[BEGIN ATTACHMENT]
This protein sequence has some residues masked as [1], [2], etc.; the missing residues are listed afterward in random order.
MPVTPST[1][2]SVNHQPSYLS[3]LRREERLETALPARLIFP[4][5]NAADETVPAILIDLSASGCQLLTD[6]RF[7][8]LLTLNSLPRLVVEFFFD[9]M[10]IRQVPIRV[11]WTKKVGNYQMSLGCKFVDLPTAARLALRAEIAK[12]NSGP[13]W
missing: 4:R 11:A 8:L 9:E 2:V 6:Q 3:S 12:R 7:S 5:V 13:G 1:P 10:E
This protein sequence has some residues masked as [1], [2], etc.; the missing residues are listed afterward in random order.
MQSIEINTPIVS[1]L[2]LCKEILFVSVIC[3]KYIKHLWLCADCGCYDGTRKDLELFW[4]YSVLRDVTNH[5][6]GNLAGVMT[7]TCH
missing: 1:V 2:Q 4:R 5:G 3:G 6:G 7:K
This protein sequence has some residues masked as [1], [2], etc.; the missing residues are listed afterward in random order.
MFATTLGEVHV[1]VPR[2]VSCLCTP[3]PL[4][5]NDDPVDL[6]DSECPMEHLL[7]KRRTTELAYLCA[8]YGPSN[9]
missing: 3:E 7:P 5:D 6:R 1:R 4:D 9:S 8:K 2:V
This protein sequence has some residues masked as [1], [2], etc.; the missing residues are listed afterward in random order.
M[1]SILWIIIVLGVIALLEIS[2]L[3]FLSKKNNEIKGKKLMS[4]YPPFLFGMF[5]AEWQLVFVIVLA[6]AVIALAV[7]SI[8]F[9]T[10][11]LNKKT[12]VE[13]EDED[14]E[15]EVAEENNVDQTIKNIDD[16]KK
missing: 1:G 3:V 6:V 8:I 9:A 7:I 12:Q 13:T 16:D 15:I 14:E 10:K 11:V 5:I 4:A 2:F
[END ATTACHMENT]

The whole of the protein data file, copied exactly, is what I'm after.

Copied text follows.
This protein sequence has some residues masked as [1], [2], etc.; the missing residues are listed afterward in random order.
MPVTPST[1][2]SVNHQPSYLS[3]LRREERLETALPARLIFP[4][5]NAADETVPAILIDLSASGCQLLTD[6]RF[7][8]LLTLNSLPRLVVEFFFD[9]M[10]IRQVPIRV[11]WTKKVGNYQMSLGCKFVDLPTAARLALRAEIAK[12]NSGP[13]W
missing: 4:R 11:A 8:L 9:E 2:V 6:Q 3:S 12:R 7:S 5:V 13:G 1:P 10:E
This protein sequence has some residues masked as [1], [2], etc.; the missing residues are listed afterward in random order.
MQSIEINTPIVS[1]L[2]LCKEILFVSVIC[3]KYIKHLWLCADCGCYDGTRKDLELFW[4]YSVLRDVTNH[5][6]GNLAGVMT[7]TCH
missing: 1:V 2:Q 4:R 5:G 3:G 6:G 7:K
This protein sequence has some residues masked as [1], [2], etc.; the missing residues are listed afterward in random order.
MFATTLGEVHV[1]VPR[2]VSCLCTP[3]PL[4][5]NDDPVDL[6]DSECPMEHLL[7]KRRTTELAYLCA[8]YGPSN[9]
missing: 3:E 7:P 5:D 6:R 1:R 4:D 9:S 8:K 2:V
This protein sequence has some residues masked as [1], [2], etc.; the missing residues are listed afterward in random order.
M[1]SILWIIIVLGVIALLEIS[2]L[3]FLSKKNNEIKGKKLMS[4]YPPFLFGMF[5]AEWQLVFVIVLA[6]AVIALAV[7]SI[8]F[9]T[10][11]LNKKT[12]VE[13]EDED[14]E[15]EVAEENNVDQTIKNIDD[16]KK
missing: 1:G 3:V 6:V 8:I 9:A 7:I 12:Q 13:T 16:D 15:I 14:E 10:K 11:V 5:I 4:A 2:F